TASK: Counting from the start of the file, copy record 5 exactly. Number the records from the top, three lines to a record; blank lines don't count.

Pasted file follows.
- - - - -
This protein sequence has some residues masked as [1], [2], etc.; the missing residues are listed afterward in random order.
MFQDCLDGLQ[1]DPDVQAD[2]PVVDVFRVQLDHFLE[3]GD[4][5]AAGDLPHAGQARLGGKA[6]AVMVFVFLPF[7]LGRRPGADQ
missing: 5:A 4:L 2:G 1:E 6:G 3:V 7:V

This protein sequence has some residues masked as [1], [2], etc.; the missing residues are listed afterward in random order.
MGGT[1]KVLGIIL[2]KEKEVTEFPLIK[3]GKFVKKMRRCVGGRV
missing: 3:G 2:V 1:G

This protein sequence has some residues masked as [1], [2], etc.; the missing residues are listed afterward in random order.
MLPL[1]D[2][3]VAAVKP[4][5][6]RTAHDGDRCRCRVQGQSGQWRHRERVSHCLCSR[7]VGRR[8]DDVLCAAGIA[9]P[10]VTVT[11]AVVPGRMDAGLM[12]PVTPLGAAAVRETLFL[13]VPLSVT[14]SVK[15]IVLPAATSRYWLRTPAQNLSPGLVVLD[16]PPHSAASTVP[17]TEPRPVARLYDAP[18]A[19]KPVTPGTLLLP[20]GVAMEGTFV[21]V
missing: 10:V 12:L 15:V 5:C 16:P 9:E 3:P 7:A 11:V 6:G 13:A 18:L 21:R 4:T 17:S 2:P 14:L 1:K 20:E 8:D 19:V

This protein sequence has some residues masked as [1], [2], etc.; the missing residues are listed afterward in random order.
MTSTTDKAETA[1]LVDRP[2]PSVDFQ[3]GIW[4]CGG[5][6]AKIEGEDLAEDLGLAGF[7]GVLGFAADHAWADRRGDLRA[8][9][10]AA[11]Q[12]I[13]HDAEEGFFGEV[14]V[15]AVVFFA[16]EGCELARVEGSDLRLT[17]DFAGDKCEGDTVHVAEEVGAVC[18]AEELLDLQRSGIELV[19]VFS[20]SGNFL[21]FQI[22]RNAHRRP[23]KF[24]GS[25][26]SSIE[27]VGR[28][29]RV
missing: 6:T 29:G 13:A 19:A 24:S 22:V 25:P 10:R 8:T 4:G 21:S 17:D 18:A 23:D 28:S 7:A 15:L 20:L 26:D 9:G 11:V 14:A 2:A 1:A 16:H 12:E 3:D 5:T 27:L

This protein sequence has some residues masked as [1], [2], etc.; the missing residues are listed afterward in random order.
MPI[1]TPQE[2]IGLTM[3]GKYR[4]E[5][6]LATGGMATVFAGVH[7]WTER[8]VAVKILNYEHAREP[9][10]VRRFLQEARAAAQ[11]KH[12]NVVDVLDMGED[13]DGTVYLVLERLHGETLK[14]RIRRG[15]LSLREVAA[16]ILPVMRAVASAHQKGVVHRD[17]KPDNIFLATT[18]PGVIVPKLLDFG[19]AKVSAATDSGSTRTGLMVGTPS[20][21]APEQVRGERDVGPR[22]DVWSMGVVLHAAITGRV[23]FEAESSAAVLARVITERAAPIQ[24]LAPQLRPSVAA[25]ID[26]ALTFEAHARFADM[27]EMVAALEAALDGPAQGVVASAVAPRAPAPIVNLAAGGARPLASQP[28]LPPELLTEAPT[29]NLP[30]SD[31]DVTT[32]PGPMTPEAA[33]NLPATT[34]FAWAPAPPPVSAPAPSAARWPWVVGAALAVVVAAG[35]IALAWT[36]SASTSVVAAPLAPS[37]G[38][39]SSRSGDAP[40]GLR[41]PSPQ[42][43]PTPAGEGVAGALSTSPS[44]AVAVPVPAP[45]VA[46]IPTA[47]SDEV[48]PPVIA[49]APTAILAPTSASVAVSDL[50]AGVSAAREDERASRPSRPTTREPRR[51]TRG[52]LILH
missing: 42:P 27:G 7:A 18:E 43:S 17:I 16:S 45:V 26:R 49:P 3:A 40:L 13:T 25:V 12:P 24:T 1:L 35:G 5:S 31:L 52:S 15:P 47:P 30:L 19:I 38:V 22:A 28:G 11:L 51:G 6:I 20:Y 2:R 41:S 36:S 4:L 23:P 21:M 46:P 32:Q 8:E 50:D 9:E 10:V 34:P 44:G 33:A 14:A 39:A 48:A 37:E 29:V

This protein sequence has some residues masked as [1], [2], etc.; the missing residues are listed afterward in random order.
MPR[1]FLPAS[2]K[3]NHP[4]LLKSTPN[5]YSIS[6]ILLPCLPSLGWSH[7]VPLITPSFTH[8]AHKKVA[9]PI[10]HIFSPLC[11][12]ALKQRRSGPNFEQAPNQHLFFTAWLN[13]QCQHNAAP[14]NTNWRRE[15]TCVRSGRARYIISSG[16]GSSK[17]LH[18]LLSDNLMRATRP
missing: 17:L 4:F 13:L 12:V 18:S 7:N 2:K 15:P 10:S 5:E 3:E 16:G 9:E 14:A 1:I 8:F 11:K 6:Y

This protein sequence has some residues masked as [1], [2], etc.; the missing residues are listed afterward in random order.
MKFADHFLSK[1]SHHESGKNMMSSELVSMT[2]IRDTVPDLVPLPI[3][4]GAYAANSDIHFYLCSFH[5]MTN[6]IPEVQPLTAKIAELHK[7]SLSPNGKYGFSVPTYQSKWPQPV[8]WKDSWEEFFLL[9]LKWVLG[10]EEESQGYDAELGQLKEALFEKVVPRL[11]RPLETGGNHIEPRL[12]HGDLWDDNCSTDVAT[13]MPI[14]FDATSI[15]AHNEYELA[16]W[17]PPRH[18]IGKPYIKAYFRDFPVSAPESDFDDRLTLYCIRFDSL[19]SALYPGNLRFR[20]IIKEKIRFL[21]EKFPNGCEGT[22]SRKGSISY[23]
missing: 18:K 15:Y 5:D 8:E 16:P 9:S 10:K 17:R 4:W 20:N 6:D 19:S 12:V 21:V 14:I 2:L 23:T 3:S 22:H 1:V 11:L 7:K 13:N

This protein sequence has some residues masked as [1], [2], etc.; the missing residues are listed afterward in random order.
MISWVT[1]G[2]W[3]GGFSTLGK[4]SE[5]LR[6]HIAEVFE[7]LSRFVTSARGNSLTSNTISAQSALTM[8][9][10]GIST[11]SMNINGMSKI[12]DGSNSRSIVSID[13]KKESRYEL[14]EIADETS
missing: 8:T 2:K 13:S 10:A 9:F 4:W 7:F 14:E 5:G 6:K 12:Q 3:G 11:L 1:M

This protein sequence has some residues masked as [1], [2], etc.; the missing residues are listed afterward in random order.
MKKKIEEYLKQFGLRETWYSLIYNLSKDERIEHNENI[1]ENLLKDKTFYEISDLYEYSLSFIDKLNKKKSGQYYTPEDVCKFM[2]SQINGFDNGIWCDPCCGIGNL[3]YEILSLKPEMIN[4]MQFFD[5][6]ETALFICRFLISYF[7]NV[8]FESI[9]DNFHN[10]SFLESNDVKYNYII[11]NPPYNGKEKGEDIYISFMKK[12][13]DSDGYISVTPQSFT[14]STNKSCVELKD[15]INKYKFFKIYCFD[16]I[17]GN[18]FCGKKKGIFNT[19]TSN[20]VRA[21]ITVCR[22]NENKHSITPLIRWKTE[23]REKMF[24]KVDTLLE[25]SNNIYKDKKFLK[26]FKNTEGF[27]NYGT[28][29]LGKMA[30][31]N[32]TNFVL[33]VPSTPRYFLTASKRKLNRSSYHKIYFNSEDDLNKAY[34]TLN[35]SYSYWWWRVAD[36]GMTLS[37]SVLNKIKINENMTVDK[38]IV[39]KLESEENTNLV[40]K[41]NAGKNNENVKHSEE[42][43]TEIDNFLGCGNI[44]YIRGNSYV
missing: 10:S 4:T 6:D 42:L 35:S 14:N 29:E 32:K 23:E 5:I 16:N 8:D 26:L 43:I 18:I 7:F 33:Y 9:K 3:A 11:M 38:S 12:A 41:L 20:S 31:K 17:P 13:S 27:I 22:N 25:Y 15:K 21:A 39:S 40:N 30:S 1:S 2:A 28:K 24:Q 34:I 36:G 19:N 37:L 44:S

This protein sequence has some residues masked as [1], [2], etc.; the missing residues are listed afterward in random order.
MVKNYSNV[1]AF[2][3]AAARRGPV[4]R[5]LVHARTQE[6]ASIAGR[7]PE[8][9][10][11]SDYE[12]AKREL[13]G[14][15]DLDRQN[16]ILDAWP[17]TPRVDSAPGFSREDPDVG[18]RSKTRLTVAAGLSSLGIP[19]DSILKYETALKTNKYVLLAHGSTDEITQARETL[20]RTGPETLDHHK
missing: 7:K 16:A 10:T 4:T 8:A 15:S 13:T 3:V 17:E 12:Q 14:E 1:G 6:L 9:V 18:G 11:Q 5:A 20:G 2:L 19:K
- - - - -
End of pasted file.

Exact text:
This protein sequence has some residues masked as [1], [2], etc.; the missing residues are listed afterward in random order.
MPI[1]TPQE[2]IGLTM[3]GKYR[4]E[5][6]LATGGMATVFAGVH[7]WTER[8]VAVKILNYEHAREP[9][10]VRRFLQEARAAAQ[11]KH[12]NVVDVLDMGED[13]DGTVYLVLERLHGETLK[14]RIRRG[15]LSLREVAA[16]ILPVMRAVASAHQKGVVHRD[17]KPDNIFLATT[18]PGVIVPKLLDFG[19]AKVSAATDSGSTRTGLMVGTPS[20][21]APEQVRGERDVGPR[22]DVWSMGVVLHAAITGRV[23]FEAESSAAVLARVITERAAPIQ[24]LAPQLRPSVAA[25]ID[26]ALTFEAHARFADM[27]EMVAALEAALDGPAQGVVASAVAPRAPAPIVNLAAGGARPLASQP[28]LPPELLTEAPT[29]NLP[30]SD[31]DVTT[32]PGPMTPEAA[33]NLPATT[34]FAWAPAPPPVSAPAPSAARWPWVVGAALAVVVAAG[35]IALAWT[36]SASTSVVAAPLAPS[37]G[38][39]SSRSGDAP[40]GLR[41]PSPQ[42][43]PTPAGEGVAGALSTSPS[44]AVAVPVPAP[45]VA[46]IPTA[47]SDEV[48]PPVIA[49]APTAILAPTSASVAVSDL[50]AGVSAAREDERASRPSRPTTREPRR[51]TRG[52]LILH
missing: 42:P 27:G 7:A 18:E 43:S 17:I 16:S 45:V 26:R 49:P 3:A 40:L 13:T 25:V 12:P 24:T 1:L 35:G 5:S 31:L 52:S 15:P 47:P 30:L 19:I 38:V 22:A 28:G 11:L 51:G 6:I 20:Y 2:R 41:S 36:S 4:L 23:P 21:M 46:P 32:Q 8:E 50:D 9:E 10:V 34:P 44:G 33:A 14:A 39:A 48:A 37:E 29:V